I’ve since learned that I’m not the one who is broken. It’s not God’s (or evolution’s) design that is flawed. The flaw lies in the currently promoted interpretation of “worthiness.”
If there is a benevolent God, all of our inner voices speak different messages for a purpose. When we follow this “still small voice,” we will find happiness. When we follow contradictory external voices, even LDS leaders, we will lose the Spirit.
In LDS contexts, we often hear phrases like, “The Spirit is with us today.” Before I left the Church, I could rarely feel the Spirit when everyone else seemed to be, which only made me feel deficient. Now I can clearly see that I was trying to walk someone else’s path, rather than following my own voice.
But there are things a community can do to promote these feelings of belonging and joy for all those present. One of the hymns we sang my first Sunday back was, “O God the Eternal Father,” which has this line: “[That we may] always have his Spirit to make our hearts as one.”
I know from my study of social psychology that people in groups have great power to amplify and harmonize emotions. Whether it’s an angry mob or a swaying crowd at a concert, our hearts can synchronize, and in this way, we can bring a spirit of peace and compassion to a room full of people, even for those who enter feeling sorrowful, alone, or excluded. This ought to be the goal of any group that purports to value love. Especially for a group that cites love as its two greatest commandments.
When we accept others for who they are, without judgement or defensiveness, we not only allow ourselves to feel more of these feelings, but we give our friends room to be authentic and to feel loved for who they really are.
If we are judgmental, say of people who choose to drink coffee, or who don’t believe in the power of prayer, who don’t have testimonies, or those who don’t fit into strict gender roles, then we are driving the Spirit away from them.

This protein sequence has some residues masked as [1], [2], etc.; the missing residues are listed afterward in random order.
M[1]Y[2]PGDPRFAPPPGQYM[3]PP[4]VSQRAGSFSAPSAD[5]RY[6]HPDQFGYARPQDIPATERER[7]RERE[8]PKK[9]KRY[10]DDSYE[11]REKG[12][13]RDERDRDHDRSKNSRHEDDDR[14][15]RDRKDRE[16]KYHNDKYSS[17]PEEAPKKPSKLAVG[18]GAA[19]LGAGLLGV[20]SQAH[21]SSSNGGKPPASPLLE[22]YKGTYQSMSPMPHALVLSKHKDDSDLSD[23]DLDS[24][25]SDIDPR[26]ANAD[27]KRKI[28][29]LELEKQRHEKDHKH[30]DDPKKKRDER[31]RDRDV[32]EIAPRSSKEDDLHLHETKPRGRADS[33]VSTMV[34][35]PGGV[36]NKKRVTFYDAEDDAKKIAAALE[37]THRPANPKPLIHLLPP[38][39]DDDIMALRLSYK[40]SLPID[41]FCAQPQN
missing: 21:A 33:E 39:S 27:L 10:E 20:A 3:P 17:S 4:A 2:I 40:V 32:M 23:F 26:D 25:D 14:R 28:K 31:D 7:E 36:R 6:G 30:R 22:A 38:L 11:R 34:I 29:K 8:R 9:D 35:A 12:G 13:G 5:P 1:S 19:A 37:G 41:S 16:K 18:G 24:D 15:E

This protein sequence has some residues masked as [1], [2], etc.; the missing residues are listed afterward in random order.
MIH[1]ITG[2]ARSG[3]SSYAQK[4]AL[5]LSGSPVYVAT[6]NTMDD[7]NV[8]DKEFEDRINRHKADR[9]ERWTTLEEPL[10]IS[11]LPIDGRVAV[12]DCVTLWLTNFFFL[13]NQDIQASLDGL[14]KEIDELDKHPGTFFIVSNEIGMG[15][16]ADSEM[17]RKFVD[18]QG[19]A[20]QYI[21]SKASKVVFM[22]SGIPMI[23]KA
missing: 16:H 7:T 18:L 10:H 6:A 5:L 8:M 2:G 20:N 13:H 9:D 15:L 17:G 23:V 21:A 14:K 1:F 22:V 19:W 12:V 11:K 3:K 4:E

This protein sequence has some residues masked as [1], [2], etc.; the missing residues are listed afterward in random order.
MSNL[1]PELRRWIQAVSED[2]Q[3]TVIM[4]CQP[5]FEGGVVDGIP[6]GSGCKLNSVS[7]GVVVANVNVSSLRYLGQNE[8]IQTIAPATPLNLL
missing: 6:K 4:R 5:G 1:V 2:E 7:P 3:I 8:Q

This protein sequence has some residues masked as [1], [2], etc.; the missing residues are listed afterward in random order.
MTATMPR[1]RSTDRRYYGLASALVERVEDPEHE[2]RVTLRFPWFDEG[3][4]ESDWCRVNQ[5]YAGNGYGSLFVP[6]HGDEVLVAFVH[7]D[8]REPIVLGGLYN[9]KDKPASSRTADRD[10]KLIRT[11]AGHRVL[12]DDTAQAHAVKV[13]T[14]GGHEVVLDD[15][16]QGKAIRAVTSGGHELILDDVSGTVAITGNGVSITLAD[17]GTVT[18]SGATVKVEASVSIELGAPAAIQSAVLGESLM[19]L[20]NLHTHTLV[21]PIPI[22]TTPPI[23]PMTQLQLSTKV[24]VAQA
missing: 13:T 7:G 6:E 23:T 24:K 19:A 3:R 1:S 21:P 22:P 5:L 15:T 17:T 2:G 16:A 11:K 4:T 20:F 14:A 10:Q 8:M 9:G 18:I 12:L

In this new kind of ward, I spoke openly about who I am and what I believe, and those I talked to didn’t even flinch. They shared with me and welcomed me in a genuinely accepting and non-shaming way. I didn’t feel like they were trying to change me.
Never before within the walls of an LDS meetinghouse have I felt the Spirit like that. Not because I am “worthy” through keeping the commandments, but because, even when my conscience differed from those around me, I was still accepted. This allowed me to feel certain senses associated with the Spirit – like affection and belonging.
This is the true definition of unconditional love. If we love a person not for who they are but for who we wish them to be, then we’ve established conditions. Unconditional love is to accept a person for who they actually are. To do that, we must know who they are. They must feel safe enough to express their truths without shame or scrutiny.
This seems counterintuitive because of what the Church has taught us. We are taught there is only one way, one narrow standard of perfection that we are all working towards. In the Celestial Kingdom we will all be little perfect clones of one another, dressed in white and on our way to be clone gods of clone universes.
This makes no sense and it’s insulting to God’s intelligence. What is the point of creating billions of souls who will progress for eternity if not for the diversity?
The Church’s high standards of institutionally-defined purity drives away the Spirit for anyone who doesn’t fit the mold. Moreso when the ward community enforces those standards with suspicious glances, condescending comments, wardrobe corrections, and yes, calls to repentance from the pulpit. This fills all of us square pegs with anti-Spirit feelings. Guilt and anxiety for just thinking our thoughts, having normal human feelings, and behaving in normal human ways.